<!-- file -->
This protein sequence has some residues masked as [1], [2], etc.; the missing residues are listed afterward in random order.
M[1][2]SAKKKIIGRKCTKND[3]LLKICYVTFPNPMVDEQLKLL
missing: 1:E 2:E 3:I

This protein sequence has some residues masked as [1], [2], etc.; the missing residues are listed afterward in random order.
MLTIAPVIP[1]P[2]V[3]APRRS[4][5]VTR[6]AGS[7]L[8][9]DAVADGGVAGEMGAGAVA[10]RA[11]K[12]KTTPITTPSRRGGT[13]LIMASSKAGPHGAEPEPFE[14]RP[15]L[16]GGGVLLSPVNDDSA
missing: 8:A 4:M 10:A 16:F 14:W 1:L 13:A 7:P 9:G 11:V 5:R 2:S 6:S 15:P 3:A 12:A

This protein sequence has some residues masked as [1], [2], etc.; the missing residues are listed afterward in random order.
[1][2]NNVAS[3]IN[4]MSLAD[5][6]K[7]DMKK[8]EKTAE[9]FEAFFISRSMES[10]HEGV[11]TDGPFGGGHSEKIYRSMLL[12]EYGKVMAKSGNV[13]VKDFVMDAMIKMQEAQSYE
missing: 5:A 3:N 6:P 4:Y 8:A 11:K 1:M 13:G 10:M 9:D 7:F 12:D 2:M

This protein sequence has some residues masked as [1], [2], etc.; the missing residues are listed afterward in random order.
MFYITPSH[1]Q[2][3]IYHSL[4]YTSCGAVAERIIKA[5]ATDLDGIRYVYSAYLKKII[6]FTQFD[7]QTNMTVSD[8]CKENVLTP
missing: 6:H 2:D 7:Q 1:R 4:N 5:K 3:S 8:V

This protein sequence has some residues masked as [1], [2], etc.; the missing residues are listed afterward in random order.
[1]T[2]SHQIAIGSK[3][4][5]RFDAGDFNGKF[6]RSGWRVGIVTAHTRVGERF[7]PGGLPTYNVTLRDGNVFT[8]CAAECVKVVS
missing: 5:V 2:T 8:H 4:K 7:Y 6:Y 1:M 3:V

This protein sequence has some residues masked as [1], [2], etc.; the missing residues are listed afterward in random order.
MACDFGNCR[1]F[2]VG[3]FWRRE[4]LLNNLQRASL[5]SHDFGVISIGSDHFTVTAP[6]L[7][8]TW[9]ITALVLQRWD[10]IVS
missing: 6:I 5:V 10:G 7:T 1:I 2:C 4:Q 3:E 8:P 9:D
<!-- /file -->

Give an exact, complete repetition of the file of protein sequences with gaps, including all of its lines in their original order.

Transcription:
This protein sequence has some residues masked as [1], [2], etc.; the missing residues are listed afterward in random order.
M[1][2]SAKKKIIGRKCTKND[3]LLKICYVTFPNPMVDEQLKLL
missing: 1:E 2:E 3:I

This protein sequence has some residues masked as [1], [2], etc.; the missing residues are listed afterward in random order.
MLTIAPVIP[1]P[2]V[3]APRRS[4][5]VTR[6]AGS[7]L[8][9]DAVADGGVAGEMGAGAVA[10]RA[11]K[12]KTTPITTPSRRGGT[13]LIMASSKAGPHGAEPEPFE[14]RP[15]L[16]GGGVLLSPVNDDSA
missing: 8:A 4:M 10:A 16:F 14:W 1:L 13:A 7:P 9:G 11:V 5:R 2:S 6:S 15:P 3:A 12:A

This protein sequence has some residues masked as [1], [2], etc.; the missing residues are listed afterward in random order.
[1][2]NNVAS[3]IN[4]MSLAD[5][6]K[7]DMKK[8]EKTAE[9]FEAFFISRSMES[10]HEGV[11]TDGPFGGGHSEKIYRSMLL[12]EYGKVMAKSGNV[13]VKDFVMDAMIKMQEAQSYE
missing: 5:A 3:N 6:P 4:Y 8:A 11:K 1:M 13:G 10:M 9:D 7:F 12:D 2:M

This protein sequence has some residues masked as [1], [2], etc.; the missing residues are listed afterward in random order.
MFYITPSH[1]Q[2][3]IYHSL[4]YTSCGAVAERIIKA[5]ATDLDGIRYVYSAYLKKII[6]FTQFD[7]QTNMTVSD[8]CKENVLTP
missing: 6:H 2:D 7:Q 1:R 4:N 5:K 3:S 8:V

This protein sequence has some residues masked as [1], [2], etc.; the missing residues are listed afterward in random order.
[1]T[2]SHQIAIGSK[3][4][5]RFDAGDFNGKF[6]RSGWRVGIVTAHTRVGERF[7]PGGLPTYNVTLRDGNVFT[8]CAAECVKVVS
missing: 5:V 2:T 8:H 4:K 7:Y 6:Y 1:M 3:V

This protein sequence has some residues masked as [1], [2], etc.; the missing residues are listed afterward in random order.
MACDFGNCR[1]F[2]VG[3]FWRRE[4]LLNNLQRASL[5]SHDFGVISIGSDHFTVTAP[6]L[7][8]TW[9]ITALVLQRWD[10]IVS
missing: 6:I 5:V 10:G 7:T 1:I 2:C 4:Q 3:E 8:P 9:D